On Linux, you should install qemu-user-static (preferably via your package management) on the host and run docker run --rm --privileged multiarch/qemu-user-static --reset -p yes to enable that builder. The Docker plugin will setup everything else for you.

The upstream CI workflows publish images supporting AMD64 and ARM64 (see e.g. tag details on Docker Hub)


The base image provides a Payara domain suited for production use, but can also be used during development. Many settings have been carefully selected for best performance and stability of the Dataverse application.

As with any service, you should always monitor any metrics and make use of the tuning capabilities the base image provides. These are mostly based on environment variables (very common with containers) and provide sane defaults.

Env. variable







Set to add arguments to generated asadmin deploy commands.



Abs. path

Provide path to file with asadmin commands to run before boot of application server. See also Pre/postboot script docs.



Abs. path

Provide path to file with asadmin commands to run after boot of application server. See also Pre/postboot script docs.




Additional arguments to pass to application server’s JVM on start.




Maximum amount of container’s allocated RAM to be used as heap space. Make sure to leave some room for native memory, OS overhead etc!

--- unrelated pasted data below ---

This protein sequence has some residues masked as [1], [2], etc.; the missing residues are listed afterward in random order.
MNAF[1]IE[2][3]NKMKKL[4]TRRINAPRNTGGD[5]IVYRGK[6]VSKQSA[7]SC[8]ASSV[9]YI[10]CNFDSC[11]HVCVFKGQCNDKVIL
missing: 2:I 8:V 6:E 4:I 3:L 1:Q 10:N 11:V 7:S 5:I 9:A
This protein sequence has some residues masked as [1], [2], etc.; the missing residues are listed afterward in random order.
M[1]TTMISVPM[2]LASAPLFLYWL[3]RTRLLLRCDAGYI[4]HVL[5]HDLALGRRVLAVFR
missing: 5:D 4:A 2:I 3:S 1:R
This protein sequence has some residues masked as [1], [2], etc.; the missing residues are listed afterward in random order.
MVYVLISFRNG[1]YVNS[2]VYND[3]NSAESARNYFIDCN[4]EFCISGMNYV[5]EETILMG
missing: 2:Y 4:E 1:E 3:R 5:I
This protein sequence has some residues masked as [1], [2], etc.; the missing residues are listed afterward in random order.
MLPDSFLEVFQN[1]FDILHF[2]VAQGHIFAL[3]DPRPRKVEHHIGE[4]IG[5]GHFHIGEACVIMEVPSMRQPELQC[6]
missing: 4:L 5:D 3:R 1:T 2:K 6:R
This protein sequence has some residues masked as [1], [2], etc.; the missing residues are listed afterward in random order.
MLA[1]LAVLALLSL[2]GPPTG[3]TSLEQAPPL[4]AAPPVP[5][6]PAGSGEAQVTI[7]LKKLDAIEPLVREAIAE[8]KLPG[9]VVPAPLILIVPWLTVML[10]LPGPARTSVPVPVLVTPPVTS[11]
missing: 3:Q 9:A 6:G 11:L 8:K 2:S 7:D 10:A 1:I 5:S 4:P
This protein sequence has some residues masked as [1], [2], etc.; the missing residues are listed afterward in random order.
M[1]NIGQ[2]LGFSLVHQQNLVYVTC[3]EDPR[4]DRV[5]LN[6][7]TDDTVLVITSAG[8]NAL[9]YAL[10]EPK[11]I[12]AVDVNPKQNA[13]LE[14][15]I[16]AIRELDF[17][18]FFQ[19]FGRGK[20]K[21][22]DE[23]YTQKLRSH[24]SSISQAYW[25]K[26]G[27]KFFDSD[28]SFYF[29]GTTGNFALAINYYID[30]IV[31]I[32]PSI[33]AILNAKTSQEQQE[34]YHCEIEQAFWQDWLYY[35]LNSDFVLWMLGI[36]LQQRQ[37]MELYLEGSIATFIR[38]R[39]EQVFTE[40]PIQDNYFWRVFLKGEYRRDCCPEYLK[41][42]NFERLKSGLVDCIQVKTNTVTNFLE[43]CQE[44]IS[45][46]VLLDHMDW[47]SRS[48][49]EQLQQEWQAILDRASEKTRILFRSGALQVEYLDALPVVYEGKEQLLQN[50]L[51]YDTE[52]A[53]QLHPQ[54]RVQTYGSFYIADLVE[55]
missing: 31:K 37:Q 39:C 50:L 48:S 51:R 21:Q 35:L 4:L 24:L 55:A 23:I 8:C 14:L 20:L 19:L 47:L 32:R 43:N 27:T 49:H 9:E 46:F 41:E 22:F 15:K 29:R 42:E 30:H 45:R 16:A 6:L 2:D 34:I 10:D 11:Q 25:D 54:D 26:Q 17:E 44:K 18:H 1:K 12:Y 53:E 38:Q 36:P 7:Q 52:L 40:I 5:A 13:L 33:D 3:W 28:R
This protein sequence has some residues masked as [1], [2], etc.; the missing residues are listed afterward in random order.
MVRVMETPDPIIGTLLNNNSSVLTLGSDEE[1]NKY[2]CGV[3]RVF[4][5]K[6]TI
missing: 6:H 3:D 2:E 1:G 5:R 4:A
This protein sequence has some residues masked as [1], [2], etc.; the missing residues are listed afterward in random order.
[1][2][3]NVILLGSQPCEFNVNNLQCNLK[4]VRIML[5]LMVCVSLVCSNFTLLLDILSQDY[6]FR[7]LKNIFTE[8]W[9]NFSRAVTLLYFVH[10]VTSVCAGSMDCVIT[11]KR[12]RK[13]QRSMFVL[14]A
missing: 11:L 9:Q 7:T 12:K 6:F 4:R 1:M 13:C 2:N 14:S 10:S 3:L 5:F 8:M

Tune the maximum JVM stack size.




Make the heap shrink aggressively and grow conservatively. See also run-java-sh recommendations.




Make the heap shrink aggressively and grow conservatively. See also run-java-sh recommendations.




Shorter pause times might result in lots of collections causing overhead without much gain. This needs monitoring and tuning. It’s a complex matter.




Initial size of memory reserved for class metadata, also used as trigger to run a garbage collection once passing this size.




The metaspace’s size will not outgrow this limit.



Bool, 0|1

If enabled, the argument(s) given in JVM_DUMP_ARG will be added to the JVM starting up. This means it will enable dumping the heap to ${DUMPS_DIR} (see below) in “out of memory” cases. (You should back this location with disk space / ramdisk, so it does not write into an overlay filesystem!)




Can be fine tuned for more grained controls of dumping behaviour.